Alternatively you can set your bid amount to automatic. With this option, you set a maximum bid amount and trust Amazon to bid the minimum amount to beat out competitors’ ads without going over your self-imposed threshold. For most users, especially those just starting out with Amazon Advertising, leaving this to automatic is usually the preferred way to minimize the risk of emptying your advertising budget too quickly.
Evaluating your PPC Advertising Results and Making Adjustments
After running several Amazon Advertising campaigns, it is crucial to zoom out and evaluate the impact of your marketing efforts on the general profitability of the advertised product(s). SellerCloud’s Sponsored Products Ad Report is able to import your Sponsored Product Ad report from Amazon’s Seller Central and add it to your Profit by Product Summary and Profit by Product Details reports. This allows you to contextualize your advertising spend as a part of the overall cost to deliver a product to a customer.
With this data in hand, the big question to ask is: when the total amount of discounts and per-click fees are tallied alongside a product’s other expenses (i.e. cost of goods, shipping, commissions, etc.), is the product making you more money now than before the advertising efforts? The answer – whichever it is – should lead to more questions.
If the answer is ‘yes’, then the advertising campaign is working – but could it work even better?
If the answer is ‘no’, your advertising campaign needs some serious attention. Can it be revised to become profitable?
A key metric to pay attention to when evaluating the quality of your advertising choices is your cost-per-click. The more often a click on an advertisement leads to a sale, the lower this figure becomes. A low cost-per-click means a campaign is showing a strong return on your marketing investment. Conversely, a high cost-per-click represents a high number of views that do not convert to sales – an area of your marketing strategy that is ripe for improvement.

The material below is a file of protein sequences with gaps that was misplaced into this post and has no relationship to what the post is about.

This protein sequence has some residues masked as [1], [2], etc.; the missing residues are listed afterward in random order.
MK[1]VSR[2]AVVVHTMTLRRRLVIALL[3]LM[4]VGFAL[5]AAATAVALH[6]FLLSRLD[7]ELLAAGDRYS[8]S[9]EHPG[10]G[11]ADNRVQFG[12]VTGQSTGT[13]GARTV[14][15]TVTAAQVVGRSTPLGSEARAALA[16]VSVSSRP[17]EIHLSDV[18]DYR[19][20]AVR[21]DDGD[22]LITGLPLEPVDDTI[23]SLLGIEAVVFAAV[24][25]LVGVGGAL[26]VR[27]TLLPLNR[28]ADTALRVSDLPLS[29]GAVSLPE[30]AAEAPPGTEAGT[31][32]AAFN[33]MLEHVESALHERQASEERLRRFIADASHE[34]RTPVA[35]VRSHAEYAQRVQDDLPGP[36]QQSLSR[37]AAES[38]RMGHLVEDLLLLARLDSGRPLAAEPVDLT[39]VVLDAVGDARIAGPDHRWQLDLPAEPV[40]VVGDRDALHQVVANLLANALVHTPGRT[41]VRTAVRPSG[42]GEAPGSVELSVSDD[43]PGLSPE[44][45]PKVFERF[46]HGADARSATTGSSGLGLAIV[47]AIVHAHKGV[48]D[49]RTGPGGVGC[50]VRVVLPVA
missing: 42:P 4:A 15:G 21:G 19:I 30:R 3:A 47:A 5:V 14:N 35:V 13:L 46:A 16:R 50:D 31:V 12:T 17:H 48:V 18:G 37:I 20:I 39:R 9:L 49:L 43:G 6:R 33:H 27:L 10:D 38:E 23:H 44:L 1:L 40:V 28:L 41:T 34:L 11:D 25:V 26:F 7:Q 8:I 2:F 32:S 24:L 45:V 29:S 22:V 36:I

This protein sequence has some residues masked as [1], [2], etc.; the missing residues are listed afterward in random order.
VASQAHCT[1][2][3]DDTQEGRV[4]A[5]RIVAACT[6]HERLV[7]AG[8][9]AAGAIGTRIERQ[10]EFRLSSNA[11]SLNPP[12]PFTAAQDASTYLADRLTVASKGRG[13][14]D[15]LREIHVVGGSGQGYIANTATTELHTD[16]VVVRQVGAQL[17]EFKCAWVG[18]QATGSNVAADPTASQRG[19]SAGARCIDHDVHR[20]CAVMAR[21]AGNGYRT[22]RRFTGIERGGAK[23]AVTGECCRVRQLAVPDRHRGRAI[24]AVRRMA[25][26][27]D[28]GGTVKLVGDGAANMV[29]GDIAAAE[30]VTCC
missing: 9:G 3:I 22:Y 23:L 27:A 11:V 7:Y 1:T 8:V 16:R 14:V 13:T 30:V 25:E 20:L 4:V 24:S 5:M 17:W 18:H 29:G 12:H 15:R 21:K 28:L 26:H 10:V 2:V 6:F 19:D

For your low cost-per-click campaigns, you don’t have to do much:
- Be selective about how and when you run these promotions by taking into account your inventory and the timing of consumer demand (sleds will sell better in February than July).
- Consider increasing your bid threshold to increase visibility.
- Extract successful keyword data and apply it to lower-performing campaigns.
For high cost-per-click offenders, there are several considerations to make and lessons to learn:
- Dig deeper into your keyword data. Odds are, these campaigns have one or more keywords that are enough to pique customer curiosity, but do not match their purchasing intent.
- Reevaluate your listing. If your keywords are strong, there may be something about your listing that is turning away potential buyers; it could be anything from poor picture choices, a high price, confusing description, or a lack of positive feedback.
- Evaluate your cost-per-click bid thresholds. Your cost-per-click bid amount may be set higher than it needs to be.
Sponsored Ads are a great way to market your product on Amazon, but they are not your only option.
The other major Amazon marketing tool at your disposal is the creation of promotional codes that allow customers to purchase your product(s) at a discount. As with sponsored ads, you have a few different strategies to choose from when it comes to taking advantage of Amazon’s coupon code system:
Single Use Promotional Codes
One common strategy is to create a specified number of unique promotional codes that you can then distribute as you see fit.
This can be used to achieve several goals:
- Generate reviews for a new product or listing by getting free or discounted products into the hands of specific customers (just be sure to conform with Amazon’s customer product review policies).